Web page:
The government injected $7 trillion into the economy in various ways, and given the level of interest rates, there are few others places to invest your money outside of equities. Why would you want to own a bond paying less than 1%?
Because I don't believe the relationship between stocks and bonds has changed. And as I write this, the relationship between bonds and bank accounts hasn't really changed, either. The SEC yield of Total Bond is currently 1.83%, and all my banks are busily racing to the bottom on interest rates for savings accounts.

If Capital One 360 holds the line on 1.50% and Total Bond dives well under 1.50% and looks as if it is going to stay there, then, yes, I might jump ship from bond funds to bank savings accounts.
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Re: What in the world is propping up this market?

Post by guyinlaw » Tue Apr 14, 2020 11:54 am

nisiprius wrote:
Tue Apr 14, 2020 10:11 am
I'm not going to act on it, nor do I put much credence in my own mood swing, but... yeah... I'm having a little trouble coordinating what the market is doing with opinions like

IMF says the world will ‘very likely’ experience worst recession since the 1930s.

I know the US isn't the world, and I know the stock market isn't the economy, but, still. I don't follow the IMF exactly, is the IMF a permabear?
20% unemployment, >> 12-months of rolling shutdowns and very little global travel.. Aren't these signs of " worst recession since the 1930s"?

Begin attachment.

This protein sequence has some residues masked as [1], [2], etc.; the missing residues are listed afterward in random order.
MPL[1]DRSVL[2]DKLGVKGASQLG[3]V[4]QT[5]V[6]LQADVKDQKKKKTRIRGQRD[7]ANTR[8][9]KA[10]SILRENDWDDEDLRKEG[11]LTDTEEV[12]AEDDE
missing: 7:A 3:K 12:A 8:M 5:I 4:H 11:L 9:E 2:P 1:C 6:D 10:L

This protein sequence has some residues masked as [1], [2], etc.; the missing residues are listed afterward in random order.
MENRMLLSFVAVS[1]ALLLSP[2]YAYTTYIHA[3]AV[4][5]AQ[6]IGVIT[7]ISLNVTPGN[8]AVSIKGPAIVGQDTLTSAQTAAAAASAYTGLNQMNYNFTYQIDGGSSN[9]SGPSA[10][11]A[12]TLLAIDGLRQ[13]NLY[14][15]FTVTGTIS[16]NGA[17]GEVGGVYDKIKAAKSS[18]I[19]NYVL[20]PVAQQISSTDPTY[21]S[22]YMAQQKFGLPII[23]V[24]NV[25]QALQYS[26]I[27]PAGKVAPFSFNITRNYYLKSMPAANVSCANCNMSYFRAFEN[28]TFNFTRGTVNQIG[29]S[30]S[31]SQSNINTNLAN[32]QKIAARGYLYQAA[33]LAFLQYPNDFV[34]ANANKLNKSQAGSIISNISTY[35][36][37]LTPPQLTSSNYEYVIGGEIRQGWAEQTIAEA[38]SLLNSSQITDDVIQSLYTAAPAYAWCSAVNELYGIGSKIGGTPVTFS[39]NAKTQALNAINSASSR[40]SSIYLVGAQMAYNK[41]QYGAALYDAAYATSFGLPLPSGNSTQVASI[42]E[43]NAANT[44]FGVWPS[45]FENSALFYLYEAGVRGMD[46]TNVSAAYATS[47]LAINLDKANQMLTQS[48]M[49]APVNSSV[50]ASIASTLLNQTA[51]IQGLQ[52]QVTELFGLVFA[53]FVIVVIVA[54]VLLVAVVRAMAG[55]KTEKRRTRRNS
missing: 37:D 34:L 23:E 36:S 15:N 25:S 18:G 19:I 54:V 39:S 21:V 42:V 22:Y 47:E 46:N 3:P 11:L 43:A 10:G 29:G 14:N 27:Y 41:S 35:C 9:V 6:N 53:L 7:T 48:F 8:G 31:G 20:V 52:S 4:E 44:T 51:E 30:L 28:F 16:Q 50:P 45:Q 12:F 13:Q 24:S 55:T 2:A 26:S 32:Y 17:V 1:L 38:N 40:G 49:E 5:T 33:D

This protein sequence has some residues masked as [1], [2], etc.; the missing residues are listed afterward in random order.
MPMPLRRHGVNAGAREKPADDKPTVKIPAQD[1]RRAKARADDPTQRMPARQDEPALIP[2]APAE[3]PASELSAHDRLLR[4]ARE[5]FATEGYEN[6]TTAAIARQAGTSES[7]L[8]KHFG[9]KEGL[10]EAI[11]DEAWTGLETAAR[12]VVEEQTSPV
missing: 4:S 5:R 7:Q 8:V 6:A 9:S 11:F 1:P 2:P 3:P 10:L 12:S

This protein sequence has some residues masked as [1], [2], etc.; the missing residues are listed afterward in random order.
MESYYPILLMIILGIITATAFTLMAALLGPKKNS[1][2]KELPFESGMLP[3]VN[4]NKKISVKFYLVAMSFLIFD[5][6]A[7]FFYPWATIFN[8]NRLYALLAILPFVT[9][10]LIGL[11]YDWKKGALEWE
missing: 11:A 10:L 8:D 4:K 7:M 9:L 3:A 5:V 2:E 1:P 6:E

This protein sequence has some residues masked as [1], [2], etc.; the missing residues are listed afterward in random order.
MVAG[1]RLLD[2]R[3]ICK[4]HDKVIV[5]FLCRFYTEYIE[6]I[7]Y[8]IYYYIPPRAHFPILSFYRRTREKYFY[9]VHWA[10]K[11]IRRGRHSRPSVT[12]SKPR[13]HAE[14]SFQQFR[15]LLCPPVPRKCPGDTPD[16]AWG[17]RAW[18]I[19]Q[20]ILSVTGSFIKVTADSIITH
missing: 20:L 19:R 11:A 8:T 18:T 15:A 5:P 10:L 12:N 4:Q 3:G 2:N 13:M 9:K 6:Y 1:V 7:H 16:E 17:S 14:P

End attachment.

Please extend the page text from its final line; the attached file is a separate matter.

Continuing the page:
Time is your friend; impulse is your enemy. - John C. Bogle

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Is this a market bubble?

Post by tennis5 » Tue Apr 14, 2020 11:59 am

[merged into existing thread - moderator prudent]

I'm following the top 6 Economic Indicators:

- Earnings - companies Q1 2020 and forecasted profits
- Inflation – Inflation measures the cost of goods and services. ...
- Employment – People with jobs can spend and invest. ...
- Housing – In a land of increasing house prices, banks lend and the economy booms. ...
- Spending – We live in a consumption-based society. ...
- Confidence – Although it is elusive, confidence drives everything.

All the indicators are negative (especially unemployment), so why is the market going up?

Did the Federal Government pump the tires with enough air to sustain a short-term market lift?

What are the factor(s) that will burst this bubble (assuming this is a bubble)?

What will happen in 3 months when all the factors above are still in negative territory?